Onboarding During COVID-19 (plus checklist!)

You were finally getting the hang of being a cool potato boss, and a colleague said: “don’t forget to take that off before our new team member starts in a couple of weeks.” Yikes! Has onboarding always been a face-to-face affair filled with team lunches and tons of quality time with the manager at your organization?

So—assuming your organization has gone remote—how do you onboard at a distance in the middle of a pandemic? If you’re among the lucky few organizations that are still bringing in new people, read on for some tips on how to tweak your standard onboarding process to adapt it for these times, and get a copy of our remote onboarding checklist.

Before the start date: Anticipate and resolve obstacles

Give yourself ample time to figure out IT and HR issues.

Don’t make assumptions about your new staff member’s ability to work remotely. Some roles that require direct client contact (e.g., providing meals to low-income people) just cannot be done over the phone or the internet. But assuming your new hire’s job (at least part of it) can be done remotely, you’ll need to prepare to make it happen.

First, call your IT or admin staff to see how you can get your new hire the technology they need. Then, set up a meeting for the three of you (IT person, new hire, and you) to explain your organization’s remote work situation and assess the new hire’s tech set-up. Use this time to find out things like whether they can use a personal device for work until they get a work laptop, or whether they have reliable internet and a workspace.

Similar to technology requirements, see if there are any paperwork requirements (like completing W9 or benefits enrollment forms) that cannot be e-signed. If yes, make sure the paperwork gets to your new hire in a timely fashion. Sweat these seemingly “small things” because they can make a huge difference in your new hire’s ability to access healthcare or get paid on time.

Adjust their job description, if needed.

Consider how much their role has changed since you made the job offer. Did you hire a canvasser, and now your canvassers are phone bankers? If the change in job responsibilities is significant, create a new “temporary responsibilities description.” Provide as much information as you have. Tailor this onboarding process to the new role (even if it’s temporary). You’ll have to do a second round when they start doing the work they were hired for. Make sure to communicate to the new staff member the current context and need for flexibility as well as the longer-term vision for the role.

Once the new hire starts: “Out of sight, but top of mind”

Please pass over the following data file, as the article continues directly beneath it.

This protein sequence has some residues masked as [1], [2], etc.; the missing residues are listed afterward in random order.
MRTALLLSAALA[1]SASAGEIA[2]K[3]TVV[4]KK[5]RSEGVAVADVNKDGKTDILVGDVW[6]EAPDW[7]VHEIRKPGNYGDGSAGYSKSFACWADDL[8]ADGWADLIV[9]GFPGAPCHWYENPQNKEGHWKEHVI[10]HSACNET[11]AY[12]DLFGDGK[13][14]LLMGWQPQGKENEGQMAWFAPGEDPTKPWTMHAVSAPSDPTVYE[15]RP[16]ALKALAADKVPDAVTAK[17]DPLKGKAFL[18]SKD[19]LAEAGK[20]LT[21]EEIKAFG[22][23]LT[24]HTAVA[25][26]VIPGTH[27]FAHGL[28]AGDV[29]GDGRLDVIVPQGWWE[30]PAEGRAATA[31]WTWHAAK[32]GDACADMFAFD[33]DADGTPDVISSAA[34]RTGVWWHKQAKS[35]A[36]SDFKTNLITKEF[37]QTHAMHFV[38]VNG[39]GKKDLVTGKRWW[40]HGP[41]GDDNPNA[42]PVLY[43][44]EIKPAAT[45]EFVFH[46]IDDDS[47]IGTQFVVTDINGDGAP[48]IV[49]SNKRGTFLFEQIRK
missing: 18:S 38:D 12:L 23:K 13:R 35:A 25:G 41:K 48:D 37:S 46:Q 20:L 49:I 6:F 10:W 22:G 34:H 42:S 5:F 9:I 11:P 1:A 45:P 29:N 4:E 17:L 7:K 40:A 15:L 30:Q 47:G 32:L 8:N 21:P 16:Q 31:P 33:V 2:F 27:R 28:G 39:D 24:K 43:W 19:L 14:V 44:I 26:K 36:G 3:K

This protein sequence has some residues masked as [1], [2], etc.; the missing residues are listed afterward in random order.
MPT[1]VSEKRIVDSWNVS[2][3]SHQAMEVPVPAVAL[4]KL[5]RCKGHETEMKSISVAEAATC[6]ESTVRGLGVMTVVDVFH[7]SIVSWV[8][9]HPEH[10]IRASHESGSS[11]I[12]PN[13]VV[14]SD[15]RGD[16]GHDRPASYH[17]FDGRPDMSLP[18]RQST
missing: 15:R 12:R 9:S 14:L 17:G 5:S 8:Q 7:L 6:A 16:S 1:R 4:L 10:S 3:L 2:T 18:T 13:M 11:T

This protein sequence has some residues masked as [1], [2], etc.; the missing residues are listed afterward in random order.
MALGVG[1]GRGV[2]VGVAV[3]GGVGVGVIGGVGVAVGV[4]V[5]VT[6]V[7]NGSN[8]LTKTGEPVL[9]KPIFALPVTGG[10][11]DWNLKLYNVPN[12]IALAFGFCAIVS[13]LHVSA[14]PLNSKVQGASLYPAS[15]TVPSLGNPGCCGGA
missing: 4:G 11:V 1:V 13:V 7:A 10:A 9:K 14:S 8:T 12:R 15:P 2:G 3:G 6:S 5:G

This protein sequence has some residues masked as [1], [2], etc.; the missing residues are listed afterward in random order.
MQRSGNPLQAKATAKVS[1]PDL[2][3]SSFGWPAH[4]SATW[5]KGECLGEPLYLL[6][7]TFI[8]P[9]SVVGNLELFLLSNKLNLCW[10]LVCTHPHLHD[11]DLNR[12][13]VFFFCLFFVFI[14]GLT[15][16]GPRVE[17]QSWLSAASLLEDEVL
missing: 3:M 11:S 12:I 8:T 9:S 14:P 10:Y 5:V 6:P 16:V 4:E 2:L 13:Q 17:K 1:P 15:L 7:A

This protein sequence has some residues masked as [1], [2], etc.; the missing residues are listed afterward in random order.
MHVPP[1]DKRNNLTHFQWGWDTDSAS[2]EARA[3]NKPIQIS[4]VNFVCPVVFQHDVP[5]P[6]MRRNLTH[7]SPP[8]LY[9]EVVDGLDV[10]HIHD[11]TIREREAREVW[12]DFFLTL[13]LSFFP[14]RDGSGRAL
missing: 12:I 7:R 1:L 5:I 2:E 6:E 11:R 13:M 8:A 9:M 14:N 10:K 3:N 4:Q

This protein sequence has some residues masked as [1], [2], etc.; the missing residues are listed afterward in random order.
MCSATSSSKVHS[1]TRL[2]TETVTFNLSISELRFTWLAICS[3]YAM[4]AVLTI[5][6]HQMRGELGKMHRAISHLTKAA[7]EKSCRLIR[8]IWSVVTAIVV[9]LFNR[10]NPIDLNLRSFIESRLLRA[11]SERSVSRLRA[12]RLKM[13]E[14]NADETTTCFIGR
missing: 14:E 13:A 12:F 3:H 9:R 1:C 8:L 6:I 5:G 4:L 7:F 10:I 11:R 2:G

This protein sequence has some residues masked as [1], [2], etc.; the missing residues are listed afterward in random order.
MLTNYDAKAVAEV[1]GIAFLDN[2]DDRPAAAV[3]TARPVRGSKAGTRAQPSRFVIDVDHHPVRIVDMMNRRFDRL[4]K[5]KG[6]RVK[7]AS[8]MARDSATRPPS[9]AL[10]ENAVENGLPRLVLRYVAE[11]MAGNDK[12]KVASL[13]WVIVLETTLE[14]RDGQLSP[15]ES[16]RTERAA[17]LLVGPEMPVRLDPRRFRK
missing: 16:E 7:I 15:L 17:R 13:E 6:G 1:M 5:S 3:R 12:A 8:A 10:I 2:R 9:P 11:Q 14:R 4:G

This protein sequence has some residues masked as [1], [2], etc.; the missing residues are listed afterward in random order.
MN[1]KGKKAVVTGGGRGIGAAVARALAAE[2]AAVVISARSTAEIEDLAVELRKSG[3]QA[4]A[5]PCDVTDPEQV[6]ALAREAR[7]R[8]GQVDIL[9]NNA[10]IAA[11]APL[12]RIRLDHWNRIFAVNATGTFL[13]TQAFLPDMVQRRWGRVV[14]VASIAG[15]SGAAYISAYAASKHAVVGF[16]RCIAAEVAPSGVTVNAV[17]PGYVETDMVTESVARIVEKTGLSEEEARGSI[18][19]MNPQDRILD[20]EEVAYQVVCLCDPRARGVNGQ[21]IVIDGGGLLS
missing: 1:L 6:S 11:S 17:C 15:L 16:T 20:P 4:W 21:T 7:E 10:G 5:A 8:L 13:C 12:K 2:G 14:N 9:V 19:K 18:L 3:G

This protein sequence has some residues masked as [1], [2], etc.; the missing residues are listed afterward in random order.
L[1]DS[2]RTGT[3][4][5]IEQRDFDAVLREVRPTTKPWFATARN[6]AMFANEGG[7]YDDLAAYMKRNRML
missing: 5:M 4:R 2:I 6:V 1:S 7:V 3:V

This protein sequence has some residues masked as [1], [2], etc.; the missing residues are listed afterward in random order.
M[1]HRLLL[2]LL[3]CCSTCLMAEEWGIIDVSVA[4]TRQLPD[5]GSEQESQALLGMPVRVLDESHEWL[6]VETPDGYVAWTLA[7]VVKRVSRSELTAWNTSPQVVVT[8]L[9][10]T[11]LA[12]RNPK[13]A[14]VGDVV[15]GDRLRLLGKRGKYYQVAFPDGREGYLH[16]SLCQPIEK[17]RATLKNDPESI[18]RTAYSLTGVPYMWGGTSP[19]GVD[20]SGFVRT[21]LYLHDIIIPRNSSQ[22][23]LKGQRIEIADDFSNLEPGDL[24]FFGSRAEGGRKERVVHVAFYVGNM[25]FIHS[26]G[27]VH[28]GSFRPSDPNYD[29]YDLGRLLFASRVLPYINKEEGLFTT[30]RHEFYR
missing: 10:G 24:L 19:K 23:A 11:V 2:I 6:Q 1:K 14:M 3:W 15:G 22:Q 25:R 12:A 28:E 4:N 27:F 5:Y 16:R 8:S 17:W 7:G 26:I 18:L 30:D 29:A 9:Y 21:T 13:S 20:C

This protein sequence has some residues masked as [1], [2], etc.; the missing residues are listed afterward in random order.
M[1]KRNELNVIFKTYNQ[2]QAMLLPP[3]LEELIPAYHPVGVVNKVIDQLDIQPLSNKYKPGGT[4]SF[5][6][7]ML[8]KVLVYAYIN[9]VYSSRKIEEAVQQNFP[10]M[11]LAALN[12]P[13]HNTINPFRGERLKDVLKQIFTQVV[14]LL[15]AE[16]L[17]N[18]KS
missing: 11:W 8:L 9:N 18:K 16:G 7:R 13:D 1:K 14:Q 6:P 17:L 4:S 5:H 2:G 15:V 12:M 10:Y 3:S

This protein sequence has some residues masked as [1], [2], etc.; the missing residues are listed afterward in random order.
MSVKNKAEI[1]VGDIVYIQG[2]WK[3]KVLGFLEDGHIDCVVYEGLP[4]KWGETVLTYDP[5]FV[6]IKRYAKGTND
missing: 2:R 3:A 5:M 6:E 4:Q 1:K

Help the new hire settle into the organization and build relationships.

  • Have a virtual welcome celebration. Onboarding is as much about making a new hire feel comfortable in their new environment as it is about teaching them the nuances of the role they were hired for. Throw them a welcome party via videoconference.
  • Send them swag. Personalize the welcome. Send flowers from their local florist, some company swag you may have in your closet, or cupcakes from a nearby bakery that’ll deliver.
  • Help them build their network. Connect them to their colleagues by doing personal email introductions or setting up one-on-ones. You can also assign a buddy to check in weekly with your new hire. Since they can’t benefit from the organic network-building that happens in shared physical spaces, anything you do to help them make connections will make a difference.

Set up the Manager-Staff relationship.

  • Communicating schedules and availability. While this is an important part of any onboarding, it is essential now. One or both of you may need to keep odd or irregular hours, so figure out what works best for scheduling and communication. Similarly, share any organizational calendar norms. For example, some staff may be taking time off during “regular business hours” for childcare, and may not be available.
  • Adjust the cadence and format of your check-ins and onboarding sessions. Your typical hour-long check-ins with direct reports might need to be more like two 30-minute check-ins per week. Your standard onboarding process might have included multi-hour long sessions, but that might not translate well to videoconference, so you’ll need to bite-size them and offer plenty of breaks.
  • Don’t forget to check in on their situation. A new hire will be reluctant to tell you about their constraints or take advantage of any flexibility the organization offers at this early stage. Make it easier for them by checking in on their context and making sure they’re aware of the available options.

Set the new hire up for success.

  • Set out 30-day goals. Craft goals based on how the new staff member can best contribute to the organization right now. Demonstrate how the goals connect to the organization’s priorities and mission, and also how they tie back to the skills that are essential for the new hire’s eventual role.
  • Don’t skimp on feedback. Set up a regular cadence for giving praise and developmental feedback from the get-go. Model the qualities you want to see and make feedback a regular part of your check-ins.
  • Have the new hire ‘self-drive’ parts of the onboarding. You can lighten the load for yourself (especially with senior hires) by letting them own parts of their onboarding process. Some self-drive ideas include:
    • Reviewing your mission and vision documents
    • Perusing your website and recent external-facing communications
    • Shadowing meetings and calls
    • Participating in debriefs or brainstorming sessions

Ask your new hire to keep a running list of questions or ideas that come up as they’re doing these activities and discuss them during your check-ins.

Download our easy-to-use remote onboarding checklist now:

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